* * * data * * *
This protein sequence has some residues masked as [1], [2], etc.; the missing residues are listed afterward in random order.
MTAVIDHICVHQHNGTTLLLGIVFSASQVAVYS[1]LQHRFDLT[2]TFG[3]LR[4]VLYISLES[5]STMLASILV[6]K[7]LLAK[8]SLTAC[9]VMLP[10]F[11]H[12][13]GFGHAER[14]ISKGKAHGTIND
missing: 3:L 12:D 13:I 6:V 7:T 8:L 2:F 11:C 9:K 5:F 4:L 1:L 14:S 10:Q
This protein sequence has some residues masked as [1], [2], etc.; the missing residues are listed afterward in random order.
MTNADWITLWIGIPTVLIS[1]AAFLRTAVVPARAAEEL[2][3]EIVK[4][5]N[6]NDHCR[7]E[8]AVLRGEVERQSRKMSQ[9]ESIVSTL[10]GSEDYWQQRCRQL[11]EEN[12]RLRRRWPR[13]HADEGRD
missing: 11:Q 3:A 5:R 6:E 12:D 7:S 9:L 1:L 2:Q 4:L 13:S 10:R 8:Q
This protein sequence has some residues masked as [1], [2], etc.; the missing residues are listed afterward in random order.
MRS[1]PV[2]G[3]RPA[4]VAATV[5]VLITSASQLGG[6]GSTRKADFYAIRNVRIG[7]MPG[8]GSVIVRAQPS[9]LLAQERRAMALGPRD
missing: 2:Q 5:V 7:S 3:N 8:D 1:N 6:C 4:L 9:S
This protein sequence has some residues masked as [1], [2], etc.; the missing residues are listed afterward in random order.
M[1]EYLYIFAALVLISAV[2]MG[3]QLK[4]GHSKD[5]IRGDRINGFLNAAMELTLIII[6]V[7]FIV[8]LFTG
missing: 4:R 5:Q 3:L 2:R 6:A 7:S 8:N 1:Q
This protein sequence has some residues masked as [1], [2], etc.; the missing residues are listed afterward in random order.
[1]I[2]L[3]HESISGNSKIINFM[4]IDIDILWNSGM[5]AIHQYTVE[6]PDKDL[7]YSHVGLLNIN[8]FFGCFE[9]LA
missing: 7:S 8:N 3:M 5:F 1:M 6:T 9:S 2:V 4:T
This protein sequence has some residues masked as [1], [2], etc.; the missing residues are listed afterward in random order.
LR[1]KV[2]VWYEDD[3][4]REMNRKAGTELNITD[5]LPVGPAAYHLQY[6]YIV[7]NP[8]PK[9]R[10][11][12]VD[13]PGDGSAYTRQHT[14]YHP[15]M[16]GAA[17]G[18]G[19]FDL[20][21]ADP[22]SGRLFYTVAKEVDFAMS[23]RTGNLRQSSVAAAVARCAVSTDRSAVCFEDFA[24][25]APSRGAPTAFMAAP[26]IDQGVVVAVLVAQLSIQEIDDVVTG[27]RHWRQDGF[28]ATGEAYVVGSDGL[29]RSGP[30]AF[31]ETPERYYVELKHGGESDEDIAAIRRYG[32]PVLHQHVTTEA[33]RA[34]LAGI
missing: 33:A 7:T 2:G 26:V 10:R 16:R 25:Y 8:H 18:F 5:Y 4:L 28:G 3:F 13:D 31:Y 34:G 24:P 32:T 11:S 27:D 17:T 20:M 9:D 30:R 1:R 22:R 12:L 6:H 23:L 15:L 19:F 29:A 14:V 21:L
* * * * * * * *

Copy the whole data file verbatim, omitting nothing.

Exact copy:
This protein sequence has some residues masked as [1], [2], etc.; the missing residues are listed afterward in random order.
MTAVIDHICVHQHNGTTLLLGIVFSASQVAVYS[1]LQHRFDLT[2]TFG[3]LR[4]VLYISLES[5]STMLASILV[6]K[7]LLAK[8]SLTAC[9]VMLP[10]F[11]H[12][13]GFGHAER[14]ISKGKAHGTIND
missing: 3:L 12:D 13:I 6:V 7:T 8:L 2:F 11:C 9:K 5:F 4:L 1:L 14:S 10:Q
This protein sequence has some residues masked as [1], [2], etc.; the missing residues are listed afterward in random order.
MTNADWITLWIGIPTVLIS[1]AAFLRTAVVPARAAEEL[2][3]EIVK[4][5]N[6]NDHCR[7]E[8]AVLRGEVERQSRKMSQ[9]ESIVSTL[10]GSEDYWQQRCRQL[11]EEN[12]RLRRRWPR[13]HADEGRD
missing: 11:Q 3:A 5:R 6:E 12:D 7:S 9:L 1:L 2:Q 4:L 13:S 10:R 8:Q
This protein sequence has some residues masked as [1], [2], etc.; the missing residues are listed afterward in random order.
MRS[1]PV[2]G[3]RPA[4]VAATV[5]VLITSASQLGG[6]GSTRKADFYAIRNVRIG[7]MPG[8]GSVIVRAQPS[9]LLAQERRAMALGPRD
missing: 2:Q 5:V 7:S 3:N 8:D 1:N 6:C 4:L 9:S
This protein sequence has some residues masked as [1], [2], etc.; the missing residues are listed afterward in random order.
M[1]EYLYIFAALVLISAV[2]MG[3]QLK[4]GHSKD[5]IRGDRINGFLNAAMELTLIII[6]V[7]FIV[8]LFTG
missing: 4:R 5:Q 3:L 2:R 6:A 7:S 8:N 1:Q
This protein sequence has some residues masked as [1], [2], etc.; the missing residues are listed afterward in random order.
[1]I[2]L[3]HESISGNSKIINFM[4]IDIDILWNSGM[5]AIHQYTVE[6]PDKDL[7]YSHVGLLNIN[8]FFGCFE[9]LA
missing: 7:S 8:N 3:M 5:F 1:M 6:T 9:S 2:V 4:T
This protein sequence has some residues masked as [1], [2], etc.; the missing residues are listed afterward in random order.
LR[1]KV[2]VWYEDD[3][4]REMNRKAGTELNITD[5]LPVGPAAYHLQY[6]YIV[7]NP[8]PK[9]R[10][11][12]VD[13]PGDGSAYTRQHT[14]YHP[15]M[16]GAA[17]G[18]G[19]FDL[20][21]ADP[22]SGRLFYTVAKEVDFAMS[23]RTGNLRQSSVAAAVARCAVSTDRSAVCFEDFA[24][25]APSRGAPTAFMAAP[26]IDQGVVVAVLVAQLSIQEIDDVVTG[27]RHWRQDGF[28]ATGEAYVVGSDGL[29]RSGP[30]AF[31]ETPERYYVELKHGGESDEDIAAIRRYG[32]PVLHQHVTTEA[33]RA[34]LAGI
missing: 33:A 7:T 2:G 26:V 10:R 16:R 25:Y 8:H 18:F 5:Y 4:L 28:G 3:F 13:D 31:Y 34:G 24:P 32:T 11:S 27:D 17:T 20:M 9:D 30:R 1:R 22:R 12:L 6:H 23:L 15:L 19:F 29:A 14:V 21:L